[…] In all cases, racist or xenophobic motivation will be considered as an aggravating circumstance in determining the penalty to be applied to the offence.
Since 2005 the governments of the European Union member states are persecuting – on the basis of the above Council Framework Decision and the above EP Holocaust Resolution – people who express concern about the Islamization of their countries.
As the British conservative philosopher and author Roger Scruton said in a speech in Antwerp last year, the charge of racism and xenophobia in the EU countries “has become the equivalent of a charge of heresy in medieval Europe, of witchcraft in colonial Massachusetts, or of ‘deviationism” in the Stalinist state.” However, as Mr. Scruton pointed out, “we have a duty to brave the charge of ‘racism and xenophobia’, and to discuss every aspect of immigration.”
Mr. Scruton made his remarks in a speech to the Vlaams Belang party – a party which has been accused of racism and xenophobia by the Belgian authorities. “There are many people in this country,”Mr. Scruton added, “who believe that I should not talk to you at all, and that by doing so I become tainted with the very charge that has been levelled at you: the charge of racism and xenophobia. By talking about this charge, I hope to deflect it. I am neither racist nor xenophobic; I am in the habit of assuming that the same is true of others, until they have shown evidence to the contrary; and I am glad that a Party exists that is willing to brave this charge, in order to discuss the problem that is in the minds of all ordinary Europeans today.”
When the EP Resolution of January 25, 2005, came before the European Parliament it was almost unanimously approved with 617 votes to 0 with 10 abstentions. Among the ten abstentions were the three Vlaams Belang members of the EP. One of the latter, Frank Vanhecke, the VB chairman, said he feared that the resolution would be used against parties who “fight for European values and European peoples.” Mr. Vanhecke was right. Today we see how this resolution exploits the Holocaust in order to introduce support for legislation silencing the peoples of Europe and submitting them to radical Islamist ideologies that are paving the way for new Holocaust.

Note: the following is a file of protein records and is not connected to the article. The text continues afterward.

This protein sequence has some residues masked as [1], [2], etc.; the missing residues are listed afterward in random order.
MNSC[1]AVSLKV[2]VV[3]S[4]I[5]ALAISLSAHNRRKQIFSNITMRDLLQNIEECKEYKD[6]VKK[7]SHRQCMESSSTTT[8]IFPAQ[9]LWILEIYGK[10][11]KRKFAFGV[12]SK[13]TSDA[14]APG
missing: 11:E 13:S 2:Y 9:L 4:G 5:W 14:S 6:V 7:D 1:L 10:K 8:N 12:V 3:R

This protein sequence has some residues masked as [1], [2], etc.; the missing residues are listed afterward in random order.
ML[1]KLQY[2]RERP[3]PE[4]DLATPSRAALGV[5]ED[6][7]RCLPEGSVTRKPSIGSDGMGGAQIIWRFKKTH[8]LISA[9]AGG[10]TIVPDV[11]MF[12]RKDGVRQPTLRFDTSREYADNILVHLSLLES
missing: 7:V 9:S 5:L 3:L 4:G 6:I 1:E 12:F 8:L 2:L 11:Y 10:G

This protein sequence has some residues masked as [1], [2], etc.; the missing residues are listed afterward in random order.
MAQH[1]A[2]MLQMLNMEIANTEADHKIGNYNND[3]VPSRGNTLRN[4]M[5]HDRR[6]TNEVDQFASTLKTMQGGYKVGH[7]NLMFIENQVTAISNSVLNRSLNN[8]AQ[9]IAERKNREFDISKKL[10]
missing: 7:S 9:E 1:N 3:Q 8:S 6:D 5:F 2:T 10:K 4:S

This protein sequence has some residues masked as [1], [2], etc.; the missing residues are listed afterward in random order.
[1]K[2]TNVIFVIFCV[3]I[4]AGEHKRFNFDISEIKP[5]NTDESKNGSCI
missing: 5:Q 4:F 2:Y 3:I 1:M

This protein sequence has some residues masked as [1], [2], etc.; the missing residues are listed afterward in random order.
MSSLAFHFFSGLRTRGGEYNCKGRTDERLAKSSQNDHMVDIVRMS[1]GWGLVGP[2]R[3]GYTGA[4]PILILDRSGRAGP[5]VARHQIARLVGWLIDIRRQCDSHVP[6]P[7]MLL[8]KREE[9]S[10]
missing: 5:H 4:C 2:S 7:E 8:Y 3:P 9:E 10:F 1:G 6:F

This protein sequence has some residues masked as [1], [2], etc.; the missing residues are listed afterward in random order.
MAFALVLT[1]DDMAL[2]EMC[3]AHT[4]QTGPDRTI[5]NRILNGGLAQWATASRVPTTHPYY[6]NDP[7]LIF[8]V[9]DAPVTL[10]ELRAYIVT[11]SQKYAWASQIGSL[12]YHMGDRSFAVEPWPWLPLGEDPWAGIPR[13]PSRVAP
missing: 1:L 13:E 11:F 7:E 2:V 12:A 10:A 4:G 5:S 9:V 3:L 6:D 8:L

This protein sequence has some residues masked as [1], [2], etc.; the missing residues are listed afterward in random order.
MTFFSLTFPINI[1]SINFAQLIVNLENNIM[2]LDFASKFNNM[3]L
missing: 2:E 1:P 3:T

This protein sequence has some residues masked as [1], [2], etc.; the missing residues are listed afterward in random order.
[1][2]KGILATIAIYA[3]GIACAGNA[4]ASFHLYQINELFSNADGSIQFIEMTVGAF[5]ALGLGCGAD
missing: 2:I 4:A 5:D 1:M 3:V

The Egyptian-born Jewish author Bat Ye’or (a pseudonym meaning “daughter of the Nile”) and her family were expelled from Egypt in the 1950s because they were Jewish. She, too, is worried about the trivialisation of the Holocaust by the left and the far-left for the advancement of its own political aims. When recently she expressed her worries at a public meeting she was insulted and called… a racist. A lawyer who was present says that though Bat Ye’or was treated most disgracefully “few people reacted. People are not ready to fight the new anti-Semitism.” The Europeans did not fight the previous anti-Semitism in the 1930s, and they are not fighting the present one. Europe did not prevent the previous holocaust. It does not seem able to prevent the coming holocaust either. And maybe, paradoxically, feelings of guilt for the horrors of the past are preventing some people from doing so.
As Roger Scruton says it needs courage to brave the charges of racism, xenophobia or neo-Nazism in order to speak out. This courage is what Europe lacks.